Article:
Here is a another short story from Annie Parmeter, written when she was 12 at Moorestown College, St Peter.
The Jade Horse with the Diamond Eyes
by Annie Parmeter
Li Ting Po sat patiently carving a beautiful piece of jade. Skillfully he fashioned the shape of a beautiful horse, and with each stroke of his implement, he incised a spell into the carving.
Lovingly he fitted its diamond eyes. This was to be his masterpiece, specially commissioned by the Emperor Tseen-Kang.
Li Ting Po was seeking revenge on the avaricious Tseen-Kang because this Emperor had confiscated his farms to change into part of the Imperial gardens. The spell of the horse would be his revenge on the Emperor.
The horse was to be presented to the Emperor, and Li Ting Po carried it carefully into the Hall of Audience. The Hall of Audience was a vast marble construction with a gold roof inlaid with precious stones. The Emperor's throne was made of rose quartz and gilded wood, his magnificent robes were of multicoloured silks, embroidered with exquisite patterns and scenes.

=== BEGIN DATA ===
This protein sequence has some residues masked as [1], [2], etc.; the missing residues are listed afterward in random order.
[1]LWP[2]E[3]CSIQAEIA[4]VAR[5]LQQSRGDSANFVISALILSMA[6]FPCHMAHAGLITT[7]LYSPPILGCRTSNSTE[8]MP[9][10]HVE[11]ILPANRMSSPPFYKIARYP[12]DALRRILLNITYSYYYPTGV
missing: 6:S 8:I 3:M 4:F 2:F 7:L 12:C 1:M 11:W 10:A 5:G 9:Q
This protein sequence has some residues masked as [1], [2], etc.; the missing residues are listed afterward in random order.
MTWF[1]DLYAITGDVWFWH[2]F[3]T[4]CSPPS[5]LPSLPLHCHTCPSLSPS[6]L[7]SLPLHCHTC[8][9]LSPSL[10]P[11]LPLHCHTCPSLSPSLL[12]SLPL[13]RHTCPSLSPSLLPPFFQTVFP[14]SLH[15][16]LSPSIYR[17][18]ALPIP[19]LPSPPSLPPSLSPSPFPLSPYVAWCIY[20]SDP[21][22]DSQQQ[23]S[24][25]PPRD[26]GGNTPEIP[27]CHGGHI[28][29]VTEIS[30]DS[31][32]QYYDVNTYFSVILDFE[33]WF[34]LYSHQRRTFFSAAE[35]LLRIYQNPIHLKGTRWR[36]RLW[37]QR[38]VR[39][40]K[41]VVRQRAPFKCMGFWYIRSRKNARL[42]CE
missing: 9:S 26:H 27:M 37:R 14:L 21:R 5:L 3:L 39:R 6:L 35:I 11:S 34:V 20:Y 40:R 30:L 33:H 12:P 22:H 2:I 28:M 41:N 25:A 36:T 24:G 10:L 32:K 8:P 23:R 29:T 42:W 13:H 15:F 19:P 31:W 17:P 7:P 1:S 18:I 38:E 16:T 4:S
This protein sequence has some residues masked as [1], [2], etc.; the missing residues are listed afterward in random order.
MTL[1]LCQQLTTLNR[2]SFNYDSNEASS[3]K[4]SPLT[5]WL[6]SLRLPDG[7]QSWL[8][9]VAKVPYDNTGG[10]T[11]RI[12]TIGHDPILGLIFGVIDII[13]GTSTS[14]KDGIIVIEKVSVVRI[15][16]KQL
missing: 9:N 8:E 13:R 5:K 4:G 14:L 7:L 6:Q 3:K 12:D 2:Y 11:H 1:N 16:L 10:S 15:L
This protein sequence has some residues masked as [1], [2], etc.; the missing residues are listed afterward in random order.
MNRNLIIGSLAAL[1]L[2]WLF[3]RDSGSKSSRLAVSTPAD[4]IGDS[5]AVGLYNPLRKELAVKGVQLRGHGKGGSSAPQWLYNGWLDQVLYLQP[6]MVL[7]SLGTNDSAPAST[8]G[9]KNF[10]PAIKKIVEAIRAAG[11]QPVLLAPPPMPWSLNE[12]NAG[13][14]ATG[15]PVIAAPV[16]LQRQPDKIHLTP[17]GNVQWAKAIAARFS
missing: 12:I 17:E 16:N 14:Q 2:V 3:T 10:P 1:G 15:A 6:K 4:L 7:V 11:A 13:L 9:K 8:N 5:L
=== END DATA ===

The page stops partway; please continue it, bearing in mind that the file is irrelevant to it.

Li Ting smiled inscrutably as he presented his masterpiece to the ever treasure-hungry Tseen Kang. The Emperor was greatly pleased with this wonderful work of art.
Then the Emperor ordered the carving to be placed in his bedroom.
The following morning, the Emperor was found dead, in his bed, and a blinding ray of light seemed to come from the eyes of the horse; while on the wall was written "those who own me, shall never live to see" - meaning that those who own the horse will be blinded with such pain that it would kill.
Tseen-Kang was buried in the family vault at the Temple of the Thundering Winds. Li Ting Po, still smiling inscrutably, called at the tomb to pay his last respects.
1917: Cliément d'Caen et ses patates (2) - Siette et fîn dé ch't' histouaithe. *The conclusion of this story.* *(Siette et fîn)* - Eh bein sé-m'n'âge! se fit Cliément, eh bein sé-m'n'âge! - Et le v...
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